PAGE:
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10+ Year Member
5+ Year Member
Dec 9, 2005
Attending Physician
These comments were made on the psychologists forum. I have condensed a few posts here. My response follows later on in that thread. Anyone care to comment?


>>Also, based on my personal experience, working with many foreign medical grads who are psychiatrists, I often see inappropriate diagnoses, poor/dangerous medication choices, and frequent communication problems due to langauge barriers and poor communication skills and/or cultural differences. I have personally caught several egregious errors in prescribing and tx.

...The data suggests (but is not dispositive) that foreign medical grads (mostly from India and Asia) are the worst offenders in terms of medical malpractice issues related to prescribed medications. Yes, this seems like a sweeping generalization, but that is what the research has shown. Sorry if that bothers you.


...It is the FMGs who end up harming patients, more often, than the non-physician prescribers.

Why is this? Several reasons. FMGs typically receive inferior training. They usually have 5-6 years of formal education (typically, a Bachelor's in Medicine is the degree earned without prior undergraduate training). They are often trained in medical schools with poor facilities, poorly trained faculty, and do not have access to medical technology or state-of-the-art treatment techniques and information. They come to the US and must pass the USMLE I and II and then complete a residency, where they actually learn to be physicians, but often, that process is like building a house on quicksand. Without a proper and strong foundation to start, any structure built thereafter will be subject to slowly sliding into the quagmire.<<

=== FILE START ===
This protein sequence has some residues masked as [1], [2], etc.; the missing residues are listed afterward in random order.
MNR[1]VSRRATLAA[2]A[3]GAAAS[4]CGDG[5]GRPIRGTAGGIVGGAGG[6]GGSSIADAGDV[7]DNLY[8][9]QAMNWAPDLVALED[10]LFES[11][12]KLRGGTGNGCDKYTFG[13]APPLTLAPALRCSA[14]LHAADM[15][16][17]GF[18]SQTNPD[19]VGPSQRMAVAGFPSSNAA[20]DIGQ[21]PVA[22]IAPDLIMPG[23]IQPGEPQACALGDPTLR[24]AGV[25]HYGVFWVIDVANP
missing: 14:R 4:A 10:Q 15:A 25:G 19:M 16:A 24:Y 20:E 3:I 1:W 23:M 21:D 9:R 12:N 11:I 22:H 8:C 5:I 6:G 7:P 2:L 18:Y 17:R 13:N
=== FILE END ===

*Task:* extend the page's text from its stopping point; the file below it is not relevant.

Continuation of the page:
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10+ Year Member
15+ Year Member
Jan 2, 2001
Attending Physician
You might get a better response in the Asia forum. In the UK/Ireland/Western European countries, psychiatry is quite developed. I think part of the problem could be that psychiatry is a "vague" field of medicine to begin with, with oftentimes difficult diagnoses arising from comorbidities, thin line btw diagnostic categories (mood d/o), and etc. Add to that the way psych diseases are viewed around the globe (i.e. "bio-psycho-social" model), and there could be the problem. Most western countries will use the ICD-10 and the DSM-IV, but I don't know if they use the same in asian countries (I presume they use the ICD-10, but I don't know.) Also, some countries may have a higher prevalence of disorders over another, so exposure to a particular condition may be less. Add to that differences in prescribing protocol and different names for drugs or different availability of drugs, and you might have a problem.

Anyway, I'll move this to another forum.
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